(Reuters) -Ukrainian forces have secured a foothold on the east bank of the Dnipro River in southern Ukraine, President Volodymyr Zelenskiy’s chief of staff said on Tuesday.
Andriy Yermak’s remarks were the first official acknowledgement that Ukrainian troops were established on the Dnipro’s east bank in Kherson region.
“Against all odds, Ukraine’s Defense Forces have gained a foothold on the left (east) bank of the Dnipro,” Yermak said in an address to the Hudson Institute think-tank in the United States. The remarks were posted on Zelenskiy’s website.
“Step by step, they are demilitarizing Crimea. We have covered 70% of the distance. And our counteroffensive is developing.”
Russian forces seized Kherson region in the early days of their February 2022 invasion of Ukraine but late last year abandoned the regional capital, also called Kherson, and the Dnipro’s west bank. They have since shelled Kherson and other towns from new positions on the east bank.
As Ukraine’s four-month-old counteroffensive secures only incremental gains, Ukrainian officials have been cautious in describing the activities of their forces on the east bank.
A military spokesperson this month said “not bad results” had been achieved on the east bank in forcing Russian troops to reposition. Unofficial accounts have noted Ukrainian advances.
Russia’s military said last week its forces had thwarted a Ukrainian attempt to forge a bridgehead on the eastern bank and on nearby islands, killing around 500 Ukrainian soldiers. Reuters could not independently verify the battlefield claim.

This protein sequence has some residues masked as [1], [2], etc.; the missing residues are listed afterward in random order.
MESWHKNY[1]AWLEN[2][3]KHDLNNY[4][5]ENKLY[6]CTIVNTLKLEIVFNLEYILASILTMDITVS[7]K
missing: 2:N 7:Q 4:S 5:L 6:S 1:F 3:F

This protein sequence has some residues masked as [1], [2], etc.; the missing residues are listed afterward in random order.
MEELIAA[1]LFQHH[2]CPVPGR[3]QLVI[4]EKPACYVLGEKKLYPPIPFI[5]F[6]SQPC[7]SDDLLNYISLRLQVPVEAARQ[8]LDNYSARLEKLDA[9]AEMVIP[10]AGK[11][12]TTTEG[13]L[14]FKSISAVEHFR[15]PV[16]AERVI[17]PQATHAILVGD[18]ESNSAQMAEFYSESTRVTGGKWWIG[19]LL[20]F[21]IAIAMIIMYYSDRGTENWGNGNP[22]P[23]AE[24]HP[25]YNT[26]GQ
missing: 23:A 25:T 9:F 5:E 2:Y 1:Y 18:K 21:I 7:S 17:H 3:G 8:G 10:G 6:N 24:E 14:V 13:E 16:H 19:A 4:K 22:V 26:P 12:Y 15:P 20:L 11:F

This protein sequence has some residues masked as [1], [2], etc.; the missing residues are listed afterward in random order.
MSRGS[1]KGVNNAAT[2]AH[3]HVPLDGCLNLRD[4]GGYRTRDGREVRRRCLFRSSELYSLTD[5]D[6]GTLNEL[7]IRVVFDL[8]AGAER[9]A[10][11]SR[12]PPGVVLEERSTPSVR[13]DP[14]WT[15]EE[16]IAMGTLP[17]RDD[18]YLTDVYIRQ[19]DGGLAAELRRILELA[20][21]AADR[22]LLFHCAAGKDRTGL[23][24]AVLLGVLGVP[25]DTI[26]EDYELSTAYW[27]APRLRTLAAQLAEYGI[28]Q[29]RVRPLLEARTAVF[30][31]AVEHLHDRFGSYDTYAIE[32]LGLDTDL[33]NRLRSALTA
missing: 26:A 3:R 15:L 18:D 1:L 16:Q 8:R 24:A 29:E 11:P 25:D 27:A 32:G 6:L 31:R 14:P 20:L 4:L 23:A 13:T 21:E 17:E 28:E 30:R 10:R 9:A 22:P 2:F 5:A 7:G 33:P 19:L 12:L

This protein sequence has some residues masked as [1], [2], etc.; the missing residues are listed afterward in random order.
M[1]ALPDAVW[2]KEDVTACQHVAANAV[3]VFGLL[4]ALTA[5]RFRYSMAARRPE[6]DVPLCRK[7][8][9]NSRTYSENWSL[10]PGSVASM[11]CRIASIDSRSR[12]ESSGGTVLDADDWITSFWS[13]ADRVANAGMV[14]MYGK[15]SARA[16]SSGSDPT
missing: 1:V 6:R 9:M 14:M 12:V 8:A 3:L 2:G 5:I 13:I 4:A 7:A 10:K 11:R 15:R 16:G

In a highly unusual incident on Monday, two Russian state news agencies published alerts saying Moscow was moving troops to “more favourable positions” east of the Dnipro River in Ukraine, only to withdraw the information minutes later.
In the past, Russia has sometimes used similar phrasing about moving troops to more advantageous positions in order to describe retreats.
In his address to the Hudson Institute, Yermak said the only certainty was that Russia had no intention of stopping the war but hoped “to outlast and out-endure the unity of democracies”.
“We need weapons right now. Russia still has air superiority,” he told the gathering. “It still is capable of producing missiles due to circumvention of sanctions. Not to mention the Iranian drones and North Korean artillery rounds.”
(Reporting by Ron Popeski and Yuliia Dysa; Editing by Angus MacSwan and Gareth Jones)